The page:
It signifies that a company is doing something right. Growth most commonly occurs when a business can sell more of its products to consumers while keeping its costs down.
As a stock investor, you probably use growth figures to determine which shares to buy.
If you’re looking for an investment demonstrating solid growth, Wise appears to be a solid choice. The UK-based fintech company has enjoyed tremendous growth over the last year.
However, other developments may suggest that short-term profits aren’t on the cards for investors.
Wise’s Tremendous Growth
Let’s start with the good news.
On 28th June, Wise announced revenue of £559.9 million for the company’s first full year as a listed business.
That represents a growth of a little over 30% compared to its 2021 figures.
To put things into perspective, the number is a touch larger than the £556 million a collective of Bloomberg analysts predicted the company would make for the period.
Growth above predictions is always a good thing.
And that’s not the end of the good news for Wise.
The company also announced that its volumes rose to £76 billion for the same period, which is a 40% increase from the previous year. It also saw a substantial increase in active customers, rising by 29% to 4.6 million.
These are all great signs that suggest Wise would make an excellent investment.
And yet, these announcements were met with a steep decline in the company’s stock prices.
A Cavalcade of Issues
At the beginning of 28th June, Wise was trading at about £3.80 per share. By the end of the same day, the share price was £3.20. And at the time of writing, Wise is trading at about £2.95 per share.
How has that happened?
Such tremendous growth figures should create a spike in investor interest, leading to share prices increasing and existing investors making a profit.
Unfortunately, Wise is beset with two problems that may explain the sharp decline in its share price.
The first of these problems may turn out to be a good thing.
Wise accompanied the announcement of its stellar growth figures with a statement that it aims to extend its operations in the coming months.
The company will hire more people and potentially start offering its services in new locations.
Expansion costs money.
And those costs may put enough of a dent into Wise’s short-term growth that investors are wary of the company in the short term.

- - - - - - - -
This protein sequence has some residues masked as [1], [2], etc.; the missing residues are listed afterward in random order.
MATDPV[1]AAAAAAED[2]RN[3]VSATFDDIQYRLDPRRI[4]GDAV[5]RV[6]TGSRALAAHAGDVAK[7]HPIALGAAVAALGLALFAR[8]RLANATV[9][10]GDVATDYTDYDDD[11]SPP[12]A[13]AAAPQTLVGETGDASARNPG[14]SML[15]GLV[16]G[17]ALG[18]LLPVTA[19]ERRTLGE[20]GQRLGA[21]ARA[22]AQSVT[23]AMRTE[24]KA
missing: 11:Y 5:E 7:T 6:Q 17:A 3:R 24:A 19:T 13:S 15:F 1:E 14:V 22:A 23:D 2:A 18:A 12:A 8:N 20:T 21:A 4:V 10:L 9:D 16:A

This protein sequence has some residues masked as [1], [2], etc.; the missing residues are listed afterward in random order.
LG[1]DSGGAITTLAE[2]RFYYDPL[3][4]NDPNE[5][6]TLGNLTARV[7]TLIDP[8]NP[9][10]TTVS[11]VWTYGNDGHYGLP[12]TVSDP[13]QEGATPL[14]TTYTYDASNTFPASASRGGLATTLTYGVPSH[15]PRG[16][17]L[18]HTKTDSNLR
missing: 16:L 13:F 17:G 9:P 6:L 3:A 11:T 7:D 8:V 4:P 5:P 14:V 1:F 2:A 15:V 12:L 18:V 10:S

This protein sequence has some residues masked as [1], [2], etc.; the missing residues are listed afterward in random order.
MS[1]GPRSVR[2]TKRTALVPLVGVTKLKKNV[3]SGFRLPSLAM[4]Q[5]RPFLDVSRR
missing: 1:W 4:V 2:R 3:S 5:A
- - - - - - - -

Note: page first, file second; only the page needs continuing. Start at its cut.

Still, this decline could represent an opportunity for those investing for the long-term, as the company’s expansion efforts could lead to further growth that will increase share prices beyond their 28th June highs.
The leadership issue is a more serious problem.
The day before Wise announced its superb growth figures, the UK’s Financial Conduct Authority (FCA) began an investigation into the company’s chief executive, Kristo Käärmann.
The FCA suspects that Käärmann has deliberately defaulted on a £720,495 tax bill for the 2017-18 tax year.
If proven true, the allegation could lead to Käärmann losing his status as an “approved person”, which means the UK’s financial regulator believes he’s no longer “fit and proper” to do his job.
The allegations aren’t sitting well with Wise’s board either.
Käärmann was already on the hook for a fine of over £365,000 for the same bill. HMRC has already levied its judgement, which led to the Wise board pushing Käärmann to appoint advisors to handle his personal tax situation.
If the FCA discovers that Käärmann deliberately defaulted to avoid paying tax, his position at the company may become untenable.
With trust being such a key component of any fintech company’s success, Wise having a chief executive who has broken tax rules could prove to be a major problem.
Right now, it appears that investors are wary of spending money on Wise stock, despite the company’s growth.
We may have to wait to see a resolution to the company’s leadership crisis, coupled with positive growth resulting from its expansion efforts, before Wise’s stock starts to rise again.
Note: Please do not invest money or assets in the financial markets that you cannot afford to lose. This article should not be construed to be investment advice and is for information purposes only